An Australian-led consortium including a Chinese sovereign wealth fund bid US$6.30 billion for ports and rail operator Asciano Thursday, kicking off a bidding war with a Canadian asset manager.
Qube Holdings -- leading a group including China's CIC Capital Corporation, the Canada Pension Plan Investment Board and investment group Global Infrastructure Partners -- said it had submitted the offer with an implied value of Aus$9.17 per Asciano share.
That valued the bid at Aus$8.95 billion.
The announcement comes three months after the consortium bought a 19.99 percent stake in the Australian logistics giant and indicated a desire to break up the business.
The move is a direct challenge to the Aus$9 billion takeover bid revealed in July by Canadian asset manager Brookfield Infrastructure Partners, which if successful would be the biggest logistics deal in Australian corporate history.
Brookfield currently has a stake of just over 20 percent in Asciano.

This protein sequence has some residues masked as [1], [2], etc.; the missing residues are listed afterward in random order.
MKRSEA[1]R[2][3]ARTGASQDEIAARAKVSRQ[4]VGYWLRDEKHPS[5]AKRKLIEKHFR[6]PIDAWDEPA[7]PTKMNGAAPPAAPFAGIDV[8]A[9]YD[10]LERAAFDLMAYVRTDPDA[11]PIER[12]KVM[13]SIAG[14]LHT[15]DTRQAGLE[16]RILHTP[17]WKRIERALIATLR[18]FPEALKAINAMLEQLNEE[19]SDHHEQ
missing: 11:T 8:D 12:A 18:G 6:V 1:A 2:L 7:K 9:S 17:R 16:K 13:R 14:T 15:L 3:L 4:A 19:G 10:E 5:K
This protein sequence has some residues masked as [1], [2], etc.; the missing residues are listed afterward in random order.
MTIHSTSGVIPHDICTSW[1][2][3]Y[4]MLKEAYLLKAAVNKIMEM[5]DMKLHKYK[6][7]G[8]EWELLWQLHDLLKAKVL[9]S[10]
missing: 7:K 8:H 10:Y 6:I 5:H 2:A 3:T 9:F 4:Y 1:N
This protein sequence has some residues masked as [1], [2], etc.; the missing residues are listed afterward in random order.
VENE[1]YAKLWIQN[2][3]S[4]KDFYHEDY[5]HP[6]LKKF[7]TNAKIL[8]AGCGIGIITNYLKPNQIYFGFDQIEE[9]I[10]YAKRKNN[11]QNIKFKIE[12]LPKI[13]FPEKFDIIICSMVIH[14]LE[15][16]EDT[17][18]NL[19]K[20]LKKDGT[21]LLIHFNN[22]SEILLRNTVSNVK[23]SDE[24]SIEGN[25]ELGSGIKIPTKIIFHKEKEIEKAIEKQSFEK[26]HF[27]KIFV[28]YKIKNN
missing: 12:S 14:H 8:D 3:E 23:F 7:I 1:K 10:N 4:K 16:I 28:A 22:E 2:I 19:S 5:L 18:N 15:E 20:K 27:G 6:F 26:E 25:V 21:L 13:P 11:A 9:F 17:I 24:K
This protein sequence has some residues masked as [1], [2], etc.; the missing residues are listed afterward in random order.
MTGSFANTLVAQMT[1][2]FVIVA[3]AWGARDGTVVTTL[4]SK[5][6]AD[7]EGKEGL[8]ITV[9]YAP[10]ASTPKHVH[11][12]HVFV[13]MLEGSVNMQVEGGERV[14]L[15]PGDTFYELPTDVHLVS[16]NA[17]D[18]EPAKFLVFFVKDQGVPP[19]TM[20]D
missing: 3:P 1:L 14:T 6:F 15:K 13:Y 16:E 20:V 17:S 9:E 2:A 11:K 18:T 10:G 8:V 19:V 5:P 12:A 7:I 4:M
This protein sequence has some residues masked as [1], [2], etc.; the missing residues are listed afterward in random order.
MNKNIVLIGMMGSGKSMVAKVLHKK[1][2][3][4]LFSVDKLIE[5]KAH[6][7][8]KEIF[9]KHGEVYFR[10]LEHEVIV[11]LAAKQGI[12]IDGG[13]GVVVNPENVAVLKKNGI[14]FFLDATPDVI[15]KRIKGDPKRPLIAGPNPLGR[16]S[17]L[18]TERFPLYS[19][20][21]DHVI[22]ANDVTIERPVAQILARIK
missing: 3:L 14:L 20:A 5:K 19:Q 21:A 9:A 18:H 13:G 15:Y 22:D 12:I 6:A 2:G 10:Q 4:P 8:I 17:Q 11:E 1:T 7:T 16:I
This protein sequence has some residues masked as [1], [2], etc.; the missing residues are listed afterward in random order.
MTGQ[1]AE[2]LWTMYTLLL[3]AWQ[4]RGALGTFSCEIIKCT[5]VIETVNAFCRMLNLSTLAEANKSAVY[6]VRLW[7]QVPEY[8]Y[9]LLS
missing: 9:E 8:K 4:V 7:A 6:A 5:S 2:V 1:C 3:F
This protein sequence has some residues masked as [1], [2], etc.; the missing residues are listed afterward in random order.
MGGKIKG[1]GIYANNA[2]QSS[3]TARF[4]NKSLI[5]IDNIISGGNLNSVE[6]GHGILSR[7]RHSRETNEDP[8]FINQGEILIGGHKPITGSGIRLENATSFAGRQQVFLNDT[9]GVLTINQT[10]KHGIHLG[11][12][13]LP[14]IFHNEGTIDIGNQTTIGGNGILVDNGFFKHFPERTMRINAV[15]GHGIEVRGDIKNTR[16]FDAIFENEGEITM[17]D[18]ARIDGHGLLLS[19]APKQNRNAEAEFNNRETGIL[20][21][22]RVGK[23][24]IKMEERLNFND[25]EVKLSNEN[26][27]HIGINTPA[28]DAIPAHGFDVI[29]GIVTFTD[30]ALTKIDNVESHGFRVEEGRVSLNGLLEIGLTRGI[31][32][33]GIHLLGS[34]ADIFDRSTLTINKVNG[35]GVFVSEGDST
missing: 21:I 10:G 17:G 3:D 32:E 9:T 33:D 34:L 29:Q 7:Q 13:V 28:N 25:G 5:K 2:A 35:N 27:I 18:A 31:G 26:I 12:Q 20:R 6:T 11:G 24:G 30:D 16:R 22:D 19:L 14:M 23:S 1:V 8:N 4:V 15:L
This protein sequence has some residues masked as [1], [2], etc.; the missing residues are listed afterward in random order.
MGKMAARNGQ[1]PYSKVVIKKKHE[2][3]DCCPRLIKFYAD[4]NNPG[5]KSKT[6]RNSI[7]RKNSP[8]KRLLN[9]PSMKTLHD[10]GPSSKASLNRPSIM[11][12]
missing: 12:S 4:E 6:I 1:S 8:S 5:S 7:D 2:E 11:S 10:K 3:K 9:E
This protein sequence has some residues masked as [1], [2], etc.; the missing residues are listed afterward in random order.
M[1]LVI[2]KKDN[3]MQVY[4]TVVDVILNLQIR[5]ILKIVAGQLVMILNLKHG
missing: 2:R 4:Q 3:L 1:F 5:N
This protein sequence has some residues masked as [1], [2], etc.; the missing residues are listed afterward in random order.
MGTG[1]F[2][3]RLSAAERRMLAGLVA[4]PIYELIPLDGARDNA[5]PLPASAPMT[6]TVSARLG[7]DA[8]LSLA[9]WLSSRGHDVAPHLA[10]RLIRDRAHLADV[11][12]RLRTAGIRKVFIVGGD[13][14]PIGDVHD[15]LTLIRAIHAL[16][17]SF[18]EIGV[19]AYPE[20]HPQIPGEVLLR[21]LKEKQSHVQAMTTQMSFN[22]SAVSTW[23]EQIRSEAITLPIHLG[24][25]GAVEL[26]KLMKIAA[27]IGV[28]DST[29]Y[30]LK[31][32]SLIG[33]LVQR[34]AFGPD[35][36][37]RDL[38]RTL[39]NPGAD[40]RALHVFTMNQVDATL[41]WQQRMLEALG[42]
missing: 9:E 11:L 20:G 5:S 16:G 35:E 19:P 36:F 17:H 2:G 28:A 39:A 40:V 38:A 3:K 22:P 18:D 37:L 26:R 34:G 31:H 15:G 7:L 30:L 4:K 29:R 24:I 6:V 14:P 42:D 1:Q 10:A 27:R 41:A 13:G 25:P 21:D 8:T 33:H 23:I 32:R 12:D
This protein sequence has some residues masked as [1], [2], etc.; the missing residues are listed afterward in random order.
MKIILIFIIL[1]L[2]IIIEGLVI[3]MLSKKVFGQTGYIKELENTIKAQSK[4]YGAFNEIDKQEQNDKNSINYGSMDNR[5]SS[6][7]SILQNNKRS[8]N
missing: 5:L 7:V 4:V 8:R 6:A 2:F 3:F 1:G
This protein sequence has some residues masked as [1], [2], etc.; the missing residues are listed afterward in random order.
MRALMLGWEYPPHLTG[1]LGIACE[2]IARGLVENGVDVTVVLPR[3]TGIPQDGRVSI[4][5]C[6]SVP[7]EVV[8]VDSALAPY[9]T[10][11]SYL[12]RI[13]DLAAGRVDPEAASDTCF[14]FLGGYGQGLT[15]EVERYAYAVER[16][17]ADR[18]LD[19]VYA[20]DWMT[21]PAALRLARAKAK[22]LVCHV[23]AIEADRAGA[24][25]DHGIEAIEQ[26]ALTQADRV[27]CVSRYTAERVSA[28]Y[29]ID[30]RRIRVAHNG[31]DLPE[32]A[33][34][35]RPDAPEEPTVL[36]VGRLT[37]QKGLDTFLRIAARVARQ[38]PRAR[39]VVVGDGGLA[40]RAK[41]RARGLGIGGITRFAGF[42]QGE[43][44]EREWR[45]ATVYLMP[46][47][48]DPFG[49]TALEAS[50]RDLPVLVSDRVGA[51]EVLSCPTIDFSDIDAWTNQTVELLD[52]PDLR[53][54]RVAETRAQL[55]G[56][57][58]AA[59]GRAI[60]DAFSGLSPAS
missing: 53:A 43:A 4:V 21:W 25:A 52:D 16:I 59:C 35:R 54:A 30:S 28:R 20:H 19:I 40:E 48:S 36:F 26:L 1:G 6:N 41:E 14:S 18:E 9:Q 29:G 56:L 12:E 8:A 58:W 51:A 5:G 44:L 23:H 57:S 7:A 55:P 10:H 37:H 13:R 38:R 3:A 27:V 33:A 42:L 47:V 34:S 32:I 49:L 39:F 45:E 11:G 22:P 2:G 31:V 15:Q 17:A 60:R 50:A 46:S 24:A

"The official gun has been fired, so we've had this shadow-boxing situation where Brookfield and Qube and its consortium partners have been throwing non-binding bids at each other," IG markets analyst Evan Lucas told AFP.
"This is binding, so it's now a set, official price and a bidding war is underway. The winners out of this are Asciano shareholders. They are either going to get a higher price or a good deal, whichever way the board recommends them to go with."
Brookfield is still waiting for the Australian Competition and Consumer Commission's approval of its takeover bid. An earlier undertaking was rejected by the corporate watchdog owing to questions about competition issues.
Asciano's board said it received and was considering Qube's proposal, but reiterated that it was continuing to unanimously recommend the Brookfield offer at this stage.
Asciano shares closed 4.00 percent higher to Aus$8.84 Thursday in Sydney, while Qube ended the day's trade up 3.81 percent to Aus$2.18.
Brookfield's offer last year came during a flurry of acquisitions in Australia's transport sector -- including Japan Post Holdings' purchase of Toll Holdings -- as the local dollar weakened and the nation's conservative government pushed for infrastructure spending.